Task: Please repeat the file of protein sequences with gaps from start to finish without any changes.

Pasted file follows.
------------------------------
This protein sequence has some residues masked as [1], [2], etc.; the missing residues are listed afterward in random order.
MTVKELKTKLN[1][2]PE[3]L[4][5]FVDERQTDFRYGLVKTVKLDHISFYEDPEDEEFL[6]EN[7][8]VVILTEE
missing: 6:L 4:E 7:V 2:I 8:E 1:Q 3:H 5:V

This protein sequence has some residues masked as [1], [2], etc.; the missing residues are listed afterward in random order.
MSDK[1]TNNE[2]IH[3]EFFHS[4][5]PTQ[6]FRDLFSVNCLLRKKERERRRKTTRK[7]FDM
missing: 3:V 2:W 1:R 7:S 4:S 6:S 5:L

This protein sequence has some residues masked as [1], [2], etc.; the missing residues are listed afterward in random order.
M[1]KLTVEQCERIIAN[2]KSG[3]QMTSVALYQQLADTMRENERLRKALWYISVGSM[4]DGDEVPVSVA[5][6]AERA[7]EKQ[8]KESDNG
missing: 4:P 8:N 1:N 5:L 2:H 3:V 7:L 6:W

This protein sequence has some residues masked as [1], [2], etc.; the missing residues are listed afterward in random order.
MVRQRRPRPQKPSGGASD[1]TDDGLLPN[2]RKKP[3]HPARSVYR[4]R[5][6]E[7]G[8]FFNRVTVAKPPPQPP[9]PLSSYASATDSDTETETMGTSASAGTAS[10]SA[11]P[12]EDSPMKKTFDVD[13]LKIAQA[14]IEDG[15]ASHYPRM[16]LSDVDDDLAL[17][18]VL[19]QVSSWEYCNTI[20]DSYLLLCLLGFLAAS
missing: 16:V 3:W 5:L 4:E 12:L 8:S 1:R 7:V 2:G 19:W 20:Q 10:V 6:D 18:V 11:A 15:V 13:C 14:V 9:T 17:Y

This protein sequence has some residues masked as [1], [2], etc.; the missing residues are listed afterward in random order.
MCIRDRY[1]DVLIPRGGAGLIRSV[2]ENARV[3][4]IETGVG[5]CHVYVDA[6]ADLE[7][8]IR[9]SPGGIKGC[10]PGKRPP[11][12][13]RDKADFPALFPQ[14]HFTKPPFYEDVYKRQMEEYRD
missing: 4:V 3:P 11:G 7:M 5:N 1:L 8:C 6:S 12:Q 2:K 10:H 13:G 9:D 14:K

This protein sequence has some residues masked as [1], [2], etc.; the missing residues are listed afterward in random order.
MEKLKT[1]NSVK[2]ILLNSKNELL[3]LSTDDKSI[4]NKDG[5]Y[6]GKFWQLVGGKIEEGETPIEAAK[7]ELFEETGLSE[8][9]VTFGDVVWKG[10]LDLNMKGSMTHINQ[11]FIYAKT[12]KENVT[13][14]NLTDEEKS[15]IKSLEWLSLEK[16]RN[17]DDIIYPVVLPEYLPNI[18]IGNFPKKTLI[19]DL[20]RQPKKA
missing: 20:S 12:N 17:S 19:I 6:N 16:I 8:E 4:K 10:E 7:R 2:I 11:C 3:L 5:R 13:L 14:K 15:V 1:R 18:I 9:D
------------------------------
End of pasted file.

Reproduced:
This protein sequence has some residues masked as [1], [2], etc.; the missing residues are listed afterward in random order.
MTVKELKTKLN[1][2]PE[3]L[4][5]FVDERQTDFRYGLVKTVKLDHISFYEDPEDEEFL[6]EN[7][8]VVILTEE
missing: 6:L 4:E 7:V 2:I 8:E 1:Q 3:H 5:V

This protein sequence has some residues masked as [1], [2], etc.; the missing residues are listed afterward in random order.
MSDK[1]TNNE[2]IH[3]EFFHS[4][5]PTQ[6]FRDLFSVNCLLRKKERERRRKTTRK[7]FDM
missing: 3:V 2:W 1:R 7:S 4:S 6:S 5:L

This protein sequence has some residues masked as [1], [2], etc.; the missing residues are listed afterward in random order.
M[1]KLTVEQCERIIAN[2]KSG[3]QMTSVALYQQLADTMRENERLRKALWYISVGSM[4]DGDEVPVSVA[5][6]AERA[7]EKQ[8]KESDNG
missing: 4:P 8:N 1:N 5:L 2:H 3:V 7:L 6:W

This protein sequence has some residues masked as [1], [2], etc.; the missing residues are listed afterward in random order.
MVRQRRPRPQKPSGGASD[1]TDDGLLPN[2]RKKP[3]HPARSVYR[4]R[5][6]E[7]G[8]FFNRVTVAKPPPQPP[9]PLSSYASATDSDTETETMGTSASAGTAS[10]SA[11]P[12]EDSPMKKTFDVD[13]LKIAQA[14]IEDG[15]ASHYPRM[16]LSDVDDDLAL[17][18]VL[19]QVSSWEYCNTI[20]DSYLLLCLLGFLAAS
missing: 16:V 3:W 5:L 4:E 12:L 8:S 1:R 7:V 2:G 19:W 20:Q 10:V 6:D 18:V 11:A 15:V 13:C 14:V 9:T 17:Y

This protein sequence has some residues masked as [1], [2], etc.; the missing residues are listed afterward in random order.
MCIRDRY[1]DVLIPRGGAGLIRSV[2]ENARV[3][4]IETGVG[5]CHVYVDA[6]ADLE[7][8]IR[9]SPGGIKGC[10]PGKRPP[11][12][13]RDKADFPALFPQ[14]HFTKPPFYEDVYKRQMEEYRD
missing: 4:V 3:P 11:G 7:M 5:N 1:L 8:C 6:S 12:Q 2:K 10:H 13:G 9:D 14:K

This protein sequence has some residues masked as [1], [2], etc.; the missing residues are listed afterward in random order.
MEKLKT[1]NSVK[2]ILLNSKNELL[3]LSTDDKSI[4]NKDG[5]Y[6]GKFWQLVGGKIEEGETPIEAAK[7]ELFEETGLSE[8][9]VTFGDVVWKG[10]LDLNMKGSMTHINQ[11]FIYAKT[12]KENVT[13][14]NLTDEEKS[15]IKSLEWLSLEK[16]RN[17]DDIIYPVVLPEYLPNI[18]IGNFPKKTLI[19]DL[20]RQPKKA
missing: 20:S 12:N 17:S 19:I 6:N 16:I 8:E 4:K 10:E 7:R 2:I 11:C 3:L 5:R 13:L 14:K 15:V 1:R 18:I 9:D